With globalization and the spreading availability of technologies, nuclear proliferation challenges continue to grow and evolve. Savannah River National Laboratory (SRNL) works to counter proliferation by providing scientific and technological solutions, as well as expert advice to combat emerging threats. Working with the National Nuclear Security Administration (NNSA) and other government agencies, SRNL’s Global Security Directorate provides technical leadership and expertise in 3 main areas: (1) advance technologies to monitor and detect proliferation activities across the global, (2) safeguard against the spread of materials, technology and expertise that could be used for nuclear weapons, and (3) eliminate or secure inventories of surplus, weapons-usable nuclear material around the world.
In the nuclear safeguards mission, SRNL and its partners are tasked with formulating a range of fit-for-purpose, actinide particle standards that address the development of nuclear forensic instrumentation at the International Atomic Energy Agency (IAEA). These reference standards are directly shared with the Safeguards Analytical Laboratory (SAL) in Seibersdorf, Austria, where trace analysis of particulate material collected on environmental swipe samples is a cornerstone of the IAEA’s process of verifying member state compliance as part of the Non-Proliferation Treaty (NPT). In this presentation, considerations surrounding initial chemical separation, precursor formulation, and finely controlled colloidal synthesis of homogeneous uranium oxide particles will be outlined. Mechanistic details of the particle synthesis strategy and the thorough characterization of elemental composition, crystal structure, and isotopic profile will be discussed at length.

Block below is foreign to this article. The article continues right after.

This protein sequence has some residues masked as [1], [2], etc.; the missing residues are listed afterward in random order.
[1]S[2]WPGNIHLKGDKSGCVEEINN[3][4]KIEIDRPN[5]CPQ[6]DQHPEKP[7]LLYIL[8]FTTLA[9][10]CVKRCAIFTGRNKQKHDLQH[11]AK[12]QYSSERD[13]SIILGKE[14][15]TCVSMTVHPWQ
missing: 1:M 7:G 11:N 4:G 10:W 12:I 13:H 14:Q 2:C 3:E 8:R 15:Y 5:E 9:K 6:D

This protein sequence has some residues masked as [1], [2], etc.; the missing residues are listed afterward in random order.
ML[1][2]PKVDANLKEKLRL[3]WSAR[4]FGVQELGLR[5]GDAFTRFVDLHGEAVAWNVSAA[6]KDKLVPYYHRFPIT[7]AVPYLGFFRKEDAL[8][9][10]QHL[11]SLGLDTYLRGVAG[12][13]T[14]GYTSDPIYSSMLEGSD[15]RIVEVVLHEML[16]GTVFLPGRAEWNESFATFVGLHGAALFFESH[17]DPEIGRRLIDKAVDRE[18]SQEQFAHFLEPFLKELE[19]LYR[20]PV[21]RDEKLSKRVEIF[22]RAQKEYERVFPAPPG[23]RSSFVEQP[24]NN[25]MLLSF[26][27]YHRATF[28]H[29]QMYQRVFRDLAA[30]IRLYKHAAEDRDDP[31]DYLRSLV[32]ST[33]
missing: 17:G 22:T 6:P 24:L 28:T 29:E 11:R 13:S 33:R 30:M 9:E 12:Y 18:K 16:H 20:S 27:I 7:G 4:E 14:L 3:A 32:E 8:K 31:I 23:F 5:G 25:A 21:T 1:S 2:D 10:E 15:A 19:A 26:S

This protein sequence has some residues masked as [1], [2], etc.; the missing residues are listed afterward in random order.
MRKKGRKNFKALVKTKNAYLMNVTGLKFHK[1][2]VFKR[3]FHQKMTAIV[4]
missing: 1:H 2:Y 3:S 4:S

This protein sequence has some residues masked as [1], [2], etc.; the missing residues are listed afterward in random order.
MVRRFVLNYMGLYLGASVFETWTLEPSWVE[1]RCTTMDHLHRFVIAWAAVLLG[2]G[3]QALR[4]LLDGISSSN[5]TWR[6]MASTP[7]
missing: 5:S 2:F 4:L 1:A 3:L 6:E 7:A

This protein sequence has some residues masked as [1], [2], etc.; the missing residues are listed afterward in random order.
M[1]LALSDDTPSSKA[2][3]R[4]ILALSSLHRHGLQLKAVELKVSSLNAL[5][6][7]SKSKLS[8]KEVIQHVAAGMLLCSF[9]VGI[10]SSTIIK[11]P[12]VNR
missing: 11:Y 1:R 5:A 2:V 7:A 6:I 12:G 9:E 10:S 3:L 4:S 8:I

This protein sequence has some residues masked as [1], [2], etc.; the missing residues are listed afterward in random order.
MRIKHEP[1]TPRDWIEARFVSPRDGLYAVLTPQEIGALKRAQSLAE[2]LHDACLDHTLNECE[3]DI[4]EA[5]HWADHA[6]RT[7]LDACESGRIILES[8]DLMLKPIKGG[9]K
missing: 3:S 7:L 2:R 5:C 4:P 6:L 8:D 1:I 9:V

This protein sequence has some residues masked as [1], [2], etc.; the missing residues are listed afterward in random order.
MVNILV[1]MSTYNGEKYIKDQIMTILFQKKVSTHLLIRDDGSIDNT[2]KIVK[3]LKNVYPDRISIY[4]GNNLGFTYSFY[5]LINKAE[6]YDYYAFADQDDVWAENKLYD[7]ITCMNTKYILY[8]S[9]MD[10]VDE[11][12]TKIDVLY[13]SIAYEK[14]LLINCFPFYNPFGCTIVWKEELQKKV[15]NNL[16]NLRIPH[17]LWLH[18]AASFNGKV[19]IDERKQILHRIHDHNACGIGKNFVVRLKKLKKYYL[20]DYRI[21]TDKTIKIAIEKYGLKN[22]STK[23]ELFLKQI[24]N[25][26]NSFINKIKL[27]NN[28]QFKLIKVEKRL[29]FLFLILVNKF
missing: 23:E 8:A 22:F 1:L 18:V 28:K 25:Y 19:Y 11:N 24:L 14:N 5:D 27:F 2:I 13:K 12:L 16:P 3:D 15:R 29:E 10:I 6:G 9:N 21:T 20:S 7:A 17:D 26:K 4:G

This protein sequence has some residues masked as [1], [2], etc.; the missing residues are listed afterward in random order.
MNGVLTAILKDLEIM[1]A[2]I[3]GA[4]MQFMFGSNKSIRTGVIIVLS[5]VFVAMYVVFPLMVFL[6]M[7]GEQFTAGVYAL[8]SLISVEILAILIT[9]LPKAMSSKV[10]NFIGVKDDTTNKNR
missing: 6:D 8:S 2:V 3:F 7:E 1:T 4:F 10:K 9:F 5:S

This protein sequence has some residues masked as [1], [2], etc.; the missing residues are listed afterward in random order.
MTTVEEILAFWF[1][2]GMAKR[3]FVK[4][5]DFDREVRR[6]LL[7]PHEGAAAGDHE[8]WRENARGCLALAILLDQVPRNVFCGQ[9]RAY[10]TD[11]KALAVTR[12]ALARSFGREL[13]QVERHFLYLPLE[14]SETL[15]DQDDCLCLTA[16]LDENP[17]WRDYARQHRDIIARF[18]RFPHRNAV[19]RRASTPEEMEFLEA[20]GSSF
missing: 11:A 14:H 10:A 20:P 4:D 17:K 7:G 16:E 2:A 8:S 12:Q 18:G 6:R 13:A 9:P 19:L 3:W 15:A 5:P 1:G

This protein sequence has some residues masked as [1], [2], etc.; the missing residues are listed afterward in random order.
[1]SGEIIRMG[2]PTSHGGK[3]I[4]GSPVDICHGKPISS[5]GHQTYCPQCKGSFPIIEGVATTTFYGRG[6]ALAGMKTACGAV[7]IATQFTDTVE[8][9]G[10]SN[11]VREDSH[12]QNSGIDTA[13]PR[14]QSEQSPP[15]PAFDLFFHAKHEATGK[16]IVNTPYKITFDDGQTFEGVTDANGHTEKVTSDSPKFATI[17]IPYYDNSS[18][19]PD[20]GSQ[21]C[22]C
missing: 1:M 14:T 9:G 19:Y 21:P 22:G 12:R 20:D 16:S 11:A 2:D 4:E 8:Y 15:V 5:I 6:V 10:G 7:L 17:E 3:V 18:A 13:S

Dr. Christopher A. Barrett is a program manager at Savanah River National Laboratory where he currently serves as the portfolio manager for a suite of projects focused on the proliferation detection mission under the NNSA Defense Nuclear Non-proliferation R&D office. He spent close to ten years supporting various mission areas within national security as part of his previous appointment at the Pacific Northwest National Laboratory, where he received the Brodzinski Early Career Award in 2020. His previous roles have included chief scientist for the PNNL Chemical Dynamics Laboratory Directed R&D Initiative, US DOE member of the International Particle Working Group, and director of the PNNL NWAL Particle Standards Laboratory. He received his PhD in chemistry from the University of Limerick in 2011 and completed his postdoctoral studies at the University of Georgia in 2013. He currently stewards a research portfolio encompassing materials science, radiochemistry, crystallography, and materials characterization.